886Alternatively, one can choose to integrate barotropic equations starting from \textit{before} time step
888Although more computationaly expensive ( \np{nn_baro}{nn\_baro} additional iterations are indeed necessary),
889the baroclinic to barotropic forcing term given at \textit{now} time step become centred in
890the middle of the integration window.
891It can easily be shown that this property removes part of splitting errors between modes,
892which increases the overall numerical robustness.
893%references to Patrick Marsaleix' work here. Also work done by SHOM group.
897As far as tracer conservation is concerned,
898barotropic velocities used to advect tracers must also be updated at \textit{now} time step.
899This implies to change the traditional order of computations in \NEMO:
900most of momentum trends (including the barotropic mode calculation) updated first, tracers' after.
901This \textit{de facto} makes semi-implicit hydrostatic pressure gradient
902(see section \autoref{subsec:DYN_hpg_imp})
903and time splitting not compatible.
904Advective barotropic velocities are obtained by using a secondary set of filtering weights,
905uniquely defined from the filter coefficients used for the time averaging (\citet{shchepetkin.mcwilliams_OM05}).
906Consistency between the time averaged continuity equation and the time stepping of tracers is here the key to
907obtain exact conservation.
911One can eventually choose to feedback instantaneous values by not using any time filter
913In that case, external mode equations are continuous in time,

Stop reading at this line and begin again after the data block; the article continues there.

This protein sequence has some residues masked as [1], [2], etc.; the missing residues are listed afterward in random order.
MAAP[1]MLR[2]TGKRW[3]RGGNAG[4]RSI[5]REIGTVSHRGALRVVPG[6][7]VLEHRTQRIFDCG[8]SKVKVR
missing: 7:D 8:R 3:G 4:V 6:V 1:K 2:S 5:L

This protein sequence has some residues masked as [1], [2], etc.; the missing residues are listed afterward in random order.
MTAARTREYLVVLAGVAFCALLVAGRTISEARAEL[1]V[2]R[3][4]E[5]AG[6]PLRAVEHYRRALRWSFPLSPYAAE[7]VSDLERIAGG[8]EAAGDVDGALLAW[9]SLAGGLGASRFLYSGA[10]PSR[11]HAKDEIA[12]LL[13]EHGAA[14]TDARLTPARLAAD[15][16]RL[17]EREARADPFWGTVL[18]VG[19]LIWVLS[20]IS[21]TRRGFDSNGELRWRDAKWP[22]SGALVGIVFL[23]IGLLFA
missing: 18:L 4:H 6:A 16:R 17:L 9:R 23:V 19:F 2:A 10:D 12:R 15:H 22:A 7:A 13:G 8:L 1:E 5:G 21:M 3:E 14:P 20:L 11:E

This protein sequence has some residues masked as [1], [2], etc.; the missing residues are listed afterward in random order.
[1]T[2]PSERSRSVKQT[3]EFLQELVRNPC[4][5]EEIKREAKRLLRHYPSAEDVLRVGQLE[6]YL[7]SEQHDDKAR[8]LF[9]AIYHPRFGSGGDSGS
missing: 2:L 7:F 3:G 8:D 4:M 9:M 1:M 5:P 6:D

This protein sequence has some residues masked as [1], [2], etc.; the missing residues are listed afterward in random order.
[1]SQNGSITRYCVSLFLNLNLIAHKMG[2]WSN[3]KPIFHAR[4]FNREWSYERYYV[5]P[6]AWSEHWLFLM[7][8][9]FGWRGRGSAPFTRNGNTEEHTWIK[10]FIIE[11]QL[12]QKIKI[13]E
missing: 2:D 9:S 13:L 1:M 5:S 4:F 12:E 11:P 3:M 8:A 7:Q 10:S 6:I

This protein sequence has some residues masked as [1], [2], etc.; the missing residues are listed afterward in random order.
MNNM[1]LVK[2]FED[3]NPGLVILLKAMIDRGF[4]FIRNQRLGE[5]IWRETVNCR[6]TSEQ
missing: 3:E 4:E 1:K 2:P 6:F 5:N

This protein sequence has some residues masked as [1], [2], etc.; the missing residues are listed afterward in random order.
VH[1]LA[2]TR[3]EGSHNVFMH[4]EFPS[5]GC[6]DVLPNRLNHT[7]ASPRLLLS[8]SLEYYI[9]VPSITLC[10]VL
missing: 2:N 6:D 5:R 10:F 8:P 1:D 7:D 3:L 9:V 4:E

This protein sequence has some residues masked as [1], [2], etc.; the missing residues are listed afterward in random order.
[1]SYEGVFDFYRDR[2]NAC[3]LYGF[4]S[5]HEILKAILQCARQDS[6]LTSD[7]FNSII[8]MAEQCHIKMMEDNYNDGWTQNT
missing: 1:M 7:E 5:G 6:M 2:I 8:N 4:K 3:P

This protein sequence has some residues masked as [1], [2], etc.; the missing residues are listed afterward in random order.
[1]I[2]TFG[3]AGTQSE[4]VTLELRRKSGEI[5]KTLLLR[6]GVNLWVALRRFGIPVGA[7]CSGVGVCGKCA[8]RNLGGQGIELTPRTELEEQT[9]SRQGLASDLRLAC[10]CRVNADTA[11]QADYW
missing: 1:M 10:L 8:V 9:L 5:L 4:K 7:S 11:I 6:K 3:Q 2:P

914\ie\ they are not re-initialized when starting a new sub-stepping sequence.
915This is the method used so far in the POM model, the stability being maintained by
916refreshing at (almost) each barotropic time step advection and horizontal diffusion terms.
917Since the latter terms have not been added in \NEMO\ for computational efficiency,
918removing time filtering is not recommended except for debugging purposes.
919This may be used for instance to appreciate the damping effect of the standard formulation on
920external gravity waves in idealized or weakly non-linear cases.
921Although the damping is lower than for the filtered free surface,
922it is still significant as shown by \citet{levier.treguier.ea_rpt07} in the case of an analytical barotropic Kelvin wave.
924\gmcomment{               %%% copy from griffies Book
926\textbf{title: Time stepping the barotropic system }
928Assume knowledge of the full velocity and tracer fields at baroclinic time $\tau$.
929Hence, we can update the surface height and vertically integrated velocity with a leap-frog scheme using
930the small barotropic time step $\rdt$.
931We have
934  % \label{eq:DYN_spg_ts_eta}
935  \eta^{(b)}(\tau,t_{n+1}) - \eta^{(b)}(\tau,t_{n+1}) (\tau,t_{n-1})
936  = 2 \rdt \left[-\nabla \cdot \textbf{U}^{(b)}(\tau,t_n) + \text{EMP}_w(\tau) \right]
939  % \label{eq:DYN_spg_ts_u}
940  \textbf{U}^{(b)}(\tau,t_{n+1}) - \textbf{U}^{(b)}(\tau,t_{n-1}\\
941  = 2\rdt \left[ - f \textbf{k} \times \textbf{U}^{(b)}(\tau,t_{n})
942    - H(\tau) \nabla p_s^{(b)}(\tau,t_{n}) +\textbf{M}(\tau) \right]
946In these equations, araised (b) denotes values of surface height and vertically integrated velocity updated with
947the barotropic time steps.